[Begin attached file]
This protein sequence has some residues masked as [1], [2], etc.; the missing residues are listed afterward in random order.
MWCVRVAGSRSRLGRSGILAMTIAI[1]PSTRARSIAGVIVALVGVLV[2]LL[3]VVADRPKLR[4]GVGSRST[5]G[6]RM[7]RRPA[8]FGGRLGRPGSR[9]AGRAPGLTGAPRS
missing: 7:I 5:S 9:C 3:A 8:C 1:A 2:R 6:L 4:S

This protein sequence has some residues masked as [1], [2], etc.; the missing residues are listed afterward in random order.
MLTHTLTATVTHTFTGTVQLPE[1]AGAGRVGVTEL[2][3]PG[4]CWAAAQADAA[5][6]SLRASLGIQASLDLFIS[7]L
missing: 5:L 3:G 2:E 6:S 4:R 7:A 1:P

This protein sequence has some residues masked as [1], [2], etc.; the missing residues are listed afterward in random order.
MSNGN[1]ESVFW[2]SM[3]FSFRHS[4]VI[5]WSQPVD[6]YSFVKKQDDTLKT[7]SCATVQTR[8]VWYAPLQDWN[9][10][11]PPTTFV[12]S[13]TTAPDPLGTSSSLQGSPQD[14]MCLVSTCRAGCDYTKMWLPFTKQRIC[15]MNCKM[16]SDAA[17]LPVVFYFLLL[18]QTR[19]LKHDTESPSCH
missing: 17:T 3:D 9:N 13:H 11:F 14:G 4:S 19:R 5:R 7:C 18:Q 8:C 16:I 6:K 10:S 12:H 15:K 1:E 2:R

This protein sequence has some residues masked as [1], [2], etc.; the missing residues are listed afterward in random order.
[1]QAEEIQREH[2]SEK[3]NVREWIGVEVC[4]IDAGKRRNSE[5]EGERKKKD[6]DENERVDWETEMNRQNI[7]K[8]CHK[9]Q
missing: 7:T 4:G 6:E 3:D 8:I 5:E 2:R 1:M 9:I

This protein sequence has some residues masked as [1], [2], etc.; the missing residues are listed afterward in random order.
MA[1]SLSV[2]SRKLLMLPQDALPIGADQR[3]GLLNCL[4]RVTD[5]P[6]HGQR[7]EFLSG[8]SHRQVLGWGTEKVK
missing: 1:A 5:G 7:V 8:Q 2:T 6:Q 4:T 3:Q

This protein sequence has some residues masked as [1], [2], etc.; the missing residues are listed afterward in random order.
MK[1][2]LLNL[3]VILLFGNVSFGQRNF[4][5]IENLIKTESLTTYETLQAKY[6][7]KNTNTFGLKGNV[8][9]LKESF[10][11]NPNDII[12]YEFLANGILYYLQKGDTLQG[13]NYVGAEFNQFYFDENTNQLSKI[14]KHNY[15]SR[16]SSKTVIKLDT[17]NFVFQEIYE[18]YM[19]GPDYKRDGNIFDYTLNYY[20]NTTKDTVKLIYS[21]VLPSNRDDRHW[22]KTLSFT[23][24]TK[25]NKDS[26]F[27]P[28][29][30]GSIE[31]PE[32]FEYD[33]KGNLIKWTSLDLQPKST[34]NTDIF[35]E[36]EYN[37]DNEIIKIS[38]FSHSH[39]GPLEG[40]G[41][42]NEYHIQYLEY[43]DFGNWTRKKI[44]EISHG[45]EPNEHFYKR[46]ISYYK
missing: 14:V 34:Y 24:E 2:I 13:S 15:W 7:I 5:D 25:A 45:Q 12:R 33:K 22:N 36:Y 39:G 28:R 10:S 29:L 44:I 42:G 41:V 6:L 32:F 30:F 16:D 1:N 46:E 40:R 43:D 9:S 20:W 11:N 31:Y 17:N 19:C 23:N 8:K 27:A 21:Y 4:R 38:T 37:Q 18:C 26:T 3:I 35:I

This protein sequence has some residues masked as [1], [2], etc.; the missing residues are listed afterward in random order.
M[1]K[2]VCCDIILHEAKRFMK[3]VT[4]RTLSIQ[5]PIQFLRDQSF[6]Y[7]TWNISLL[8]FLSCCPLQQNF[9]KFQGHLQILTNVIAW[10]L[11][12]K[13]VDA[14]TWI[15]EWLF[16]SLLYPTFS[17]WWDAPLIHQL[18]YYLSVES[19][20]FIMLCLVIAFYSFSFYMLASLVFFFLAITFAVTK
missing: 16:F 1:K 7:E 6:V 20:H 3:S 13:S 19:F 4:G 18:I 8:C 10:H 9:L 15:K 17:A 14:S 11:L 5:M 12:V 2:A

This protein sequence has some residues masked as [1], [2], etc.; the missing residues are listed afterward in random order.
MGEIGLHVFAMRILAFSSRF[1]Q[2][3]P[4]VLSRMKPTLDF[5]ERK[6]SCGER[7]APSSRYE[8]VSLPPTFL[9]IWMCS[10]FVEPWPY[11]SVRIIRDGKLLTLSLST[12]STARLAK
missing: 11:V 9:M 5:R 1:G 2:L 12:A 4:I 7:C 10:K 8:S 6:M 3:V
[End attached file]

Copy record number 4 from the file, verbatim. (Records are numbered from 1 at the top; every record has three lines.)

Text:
This protein sequence has some residues masked as [1], [2], etc.; the missing residues are listed afterward in random order.
[1]QAEEIQREH[2]SEK[3]NVREWIGVEVC[4]IDAGKRRNSE[5]EGERKKKD[6]DENERVDWETEMNRQNI[7]K[8]CHK[9]Q
missing: 7:T 4:G 6:E 3:D 8:I 5:E 2:R 1:M 9:I